What is quantum computing?

There are some problems so difficult, so incredibly vast, that even if every supercomputer in the world worked on the problem, it would still take longer than the lifetime of the universe to solve.

Quantum computers hold the promise to solve some of our planet’s biggest challenges – in environment, agriculture, health, energy, climate, materials science, and problems we’ve not yet even imagined. The impact of quantum computers will be far-reaching and have as great an impact as the creation of the transistor in 1947, which paved the way for today’s digital economy.

Quantum computing harnesses the unique behavior of quantum physics to provide a new and powerful model of computing. The theory of quantum physics posits that matter, at a quantum level can be in a superposition of multiple classical states. And those many states interfere with each other like waves in a tide pool. The state of matter after a measurement “collapses” into one of the classical states.

Thereafter, repeating the same measurement will produce the same classical result. Quantum entanglement occurs when particles interact in ways such that the quantum state of each cannot be described independently of the others, even if the particles are physically far apart.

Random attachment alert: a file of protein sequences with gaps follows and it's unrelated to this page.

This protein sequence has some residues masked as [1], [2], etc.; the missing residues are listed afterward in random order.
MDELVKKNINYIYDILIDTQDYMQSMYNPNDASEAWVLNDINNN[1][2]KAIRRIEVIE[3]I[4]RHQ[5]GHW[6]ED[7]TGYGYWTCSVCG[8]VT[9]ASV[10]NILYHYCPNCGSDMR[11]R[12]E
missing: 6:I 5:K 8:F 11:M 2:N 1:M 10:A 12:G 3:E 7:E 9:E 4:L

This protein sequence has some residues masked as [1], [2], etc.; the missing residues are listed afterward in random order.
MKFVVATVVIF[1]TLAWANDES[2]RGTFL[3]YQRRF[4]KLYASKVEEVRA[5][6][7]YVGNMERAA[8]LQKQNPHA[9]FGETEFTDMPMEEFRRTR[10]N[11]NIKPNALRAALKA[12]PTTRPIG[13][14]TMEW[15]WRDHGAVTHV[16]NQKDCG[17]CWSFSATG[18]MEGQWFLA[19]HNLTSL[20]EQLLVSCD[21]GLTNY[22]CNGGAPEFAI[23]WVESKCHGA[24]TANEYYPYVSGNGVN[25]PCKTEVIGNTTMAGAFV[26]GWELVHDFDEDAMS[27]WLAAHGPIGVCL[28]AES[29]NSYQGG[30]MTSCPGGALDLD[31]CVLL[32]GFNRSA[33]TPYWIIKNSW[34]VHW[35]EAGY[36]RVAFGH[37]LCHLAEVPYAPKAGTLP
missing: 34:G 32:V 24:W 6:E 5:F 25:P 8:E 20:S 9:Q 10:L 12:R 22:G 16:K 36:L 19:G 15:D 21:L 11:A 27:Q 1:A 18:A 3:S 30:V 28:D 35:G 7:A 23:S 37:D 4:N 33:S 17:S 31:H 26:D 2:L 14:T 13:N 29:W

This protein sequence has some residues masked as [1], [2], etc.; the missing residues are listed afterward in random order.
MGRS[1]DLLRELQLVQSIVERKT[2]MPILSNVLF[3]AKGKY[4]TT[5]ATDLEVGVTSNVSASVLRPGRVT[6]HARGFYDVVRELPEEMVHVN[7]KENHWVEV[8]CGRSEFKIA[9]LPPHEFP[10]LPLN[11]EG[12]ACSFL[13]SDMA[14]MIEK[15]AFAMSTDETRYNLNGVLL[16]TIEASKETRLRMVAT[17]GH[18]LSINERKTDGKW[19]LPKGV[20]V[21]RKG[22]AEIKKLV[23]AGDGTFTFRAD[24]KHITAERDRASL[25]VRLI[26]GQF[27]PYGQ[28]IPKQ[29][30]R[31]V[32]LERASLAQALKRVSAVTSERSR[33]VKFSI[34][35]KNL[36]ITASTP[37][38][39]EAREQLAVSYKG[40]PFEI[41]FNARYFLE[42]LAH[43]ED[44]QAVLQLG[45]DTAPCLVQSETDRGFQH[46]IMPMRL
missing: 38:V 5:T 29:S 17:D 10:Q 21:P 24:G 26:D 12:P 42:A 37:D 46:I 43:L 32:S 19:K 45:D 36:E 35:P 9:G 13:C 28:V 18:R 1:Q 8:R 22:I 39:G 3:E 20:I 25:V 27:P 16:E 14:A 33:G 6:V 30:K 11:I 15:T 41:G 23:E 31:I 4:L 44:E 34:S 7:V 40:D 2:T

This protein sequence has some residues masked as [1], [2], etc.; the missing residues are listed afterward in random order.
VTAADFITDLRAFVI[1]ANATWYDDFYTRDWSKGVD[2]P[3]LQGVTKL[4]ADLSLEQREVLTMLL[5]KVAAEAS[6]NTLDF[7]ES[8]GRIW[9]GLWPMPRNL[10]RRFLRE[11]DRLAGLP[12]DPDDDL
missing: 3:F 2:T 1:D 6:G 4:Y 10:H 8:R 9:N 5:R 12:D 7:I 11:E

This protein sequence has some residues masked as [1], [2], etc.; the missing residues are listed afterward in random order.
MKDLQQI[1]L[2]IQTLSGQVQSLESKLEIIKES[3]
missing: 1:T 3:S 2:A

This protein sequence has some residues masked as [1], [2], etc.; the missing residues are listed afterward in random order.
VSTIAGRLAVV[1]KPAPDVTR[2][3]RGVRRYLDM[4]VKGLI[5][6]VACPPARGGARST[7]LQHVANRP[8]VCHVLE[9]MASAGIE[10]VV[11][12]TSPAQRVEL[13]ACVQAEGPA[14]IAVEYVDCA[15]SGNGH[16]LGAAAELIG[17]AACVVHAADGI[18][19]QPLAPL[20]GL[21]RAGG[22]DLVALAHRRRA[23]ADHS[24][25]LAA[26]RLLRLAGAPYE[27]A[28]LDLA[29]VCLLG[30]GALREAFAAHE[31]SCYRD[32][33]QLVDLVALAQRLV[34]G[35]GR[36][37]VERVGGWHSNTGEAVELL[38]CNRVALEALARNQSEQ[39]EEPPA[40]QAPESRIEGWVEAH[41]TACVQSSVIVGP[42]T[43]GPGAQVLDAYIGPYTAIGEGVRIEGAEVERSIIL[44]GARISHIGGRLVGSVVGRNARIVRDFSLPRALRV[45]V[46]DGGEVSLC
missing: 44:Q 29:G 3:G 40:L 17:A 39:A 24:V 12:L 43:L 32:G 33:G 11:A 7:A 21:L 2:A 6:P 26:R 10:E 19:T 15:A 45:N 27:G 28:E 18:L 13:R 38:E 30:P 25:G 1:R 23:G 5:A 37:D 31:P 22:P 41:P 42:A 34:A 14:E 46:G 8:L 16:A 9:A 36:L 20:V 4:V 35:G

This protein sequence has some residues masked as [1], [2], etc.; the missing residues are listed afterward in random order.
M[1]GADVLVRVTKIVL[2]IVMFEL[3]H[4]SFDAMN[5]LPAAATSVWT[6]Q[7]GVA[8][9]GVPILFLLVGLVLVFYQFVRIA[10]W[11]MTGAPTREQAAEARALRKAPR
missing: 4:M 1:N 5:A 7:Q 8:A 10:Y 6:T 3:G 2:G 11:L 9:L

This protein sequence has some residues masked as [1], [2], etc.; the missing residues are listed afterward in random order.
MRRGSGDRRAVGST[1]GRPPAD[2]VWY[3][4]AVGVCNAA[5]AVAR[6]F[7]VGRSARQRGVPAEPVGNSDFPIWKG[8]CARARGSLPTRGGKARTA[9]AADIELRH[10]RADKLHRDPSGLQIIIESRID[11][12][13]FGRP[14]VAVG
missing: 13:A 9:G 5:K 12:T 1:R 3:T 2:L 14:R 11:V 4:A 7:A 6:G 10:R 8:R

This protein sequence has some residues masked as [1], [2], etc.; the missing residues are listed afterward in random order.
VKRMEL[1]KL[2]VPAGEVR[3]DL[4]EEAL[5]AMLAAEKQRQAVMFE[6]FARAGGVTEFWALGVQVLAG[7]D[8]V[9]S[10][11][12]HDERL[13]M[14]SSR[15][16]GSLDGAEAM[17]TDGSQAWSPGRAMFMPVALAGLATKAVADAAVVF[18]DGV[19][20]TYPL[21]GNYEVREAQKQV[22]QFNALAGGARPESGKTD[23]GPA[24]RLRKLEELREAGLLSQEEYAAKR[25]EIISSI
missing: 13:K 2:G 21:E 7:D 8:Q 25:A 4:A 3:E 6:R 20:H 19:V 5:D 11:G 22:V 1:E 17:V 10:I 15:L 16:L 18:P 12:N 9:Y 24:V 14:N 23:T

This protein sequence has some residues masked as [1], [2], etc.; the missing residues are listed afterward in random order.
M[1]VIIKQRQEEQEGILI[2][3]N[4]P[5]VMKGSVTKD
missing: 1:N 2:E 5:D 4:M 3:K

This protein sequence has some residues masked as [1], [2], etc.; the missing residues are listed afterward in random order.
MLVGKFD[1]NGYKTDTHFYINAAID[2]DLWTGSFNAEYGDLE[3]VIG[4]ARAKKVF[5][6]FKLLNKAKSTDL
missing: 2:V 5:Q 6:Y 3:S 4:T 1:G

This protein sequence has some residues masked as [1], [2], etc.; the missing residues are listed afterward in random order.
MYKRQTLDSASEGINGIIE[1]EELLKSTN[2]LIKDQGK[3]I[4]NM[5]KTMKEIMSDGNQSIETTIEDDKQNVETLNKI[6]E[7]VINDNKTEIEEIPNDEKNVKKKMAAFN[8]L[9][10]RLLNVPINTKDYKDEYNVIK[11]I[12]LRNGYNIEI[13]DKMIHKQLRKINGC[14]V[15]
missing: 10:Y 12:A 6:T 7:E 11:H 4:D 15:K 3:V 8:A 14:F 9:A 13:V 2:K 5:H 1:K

Quantum computing stores information in quantum states of matter and uses its quantum nature of superposition and entanglement to realize quantum operations that compute on that information, thereby harnessing and learning to program quantum interference.

Quantum computing might sound daunting, but with the right resources you can start building quantum applications today.

The qubit

Quantum computing defines computing concepts that reflect the quantum behavior. Quantum computing begins with the notion of a qubit. In quantum computing, a quantum bit – qubit – is a unit of quantum information, like a classical bit. Where classical bits hold a single binary value such as a 0 or 1, the state of a qubit can be in a superposition of 0 and 1 simultaneously.

The act of measuring a qubit changes a qubit state. With measurement, the qubit goes from being in superposition to one of the classical states.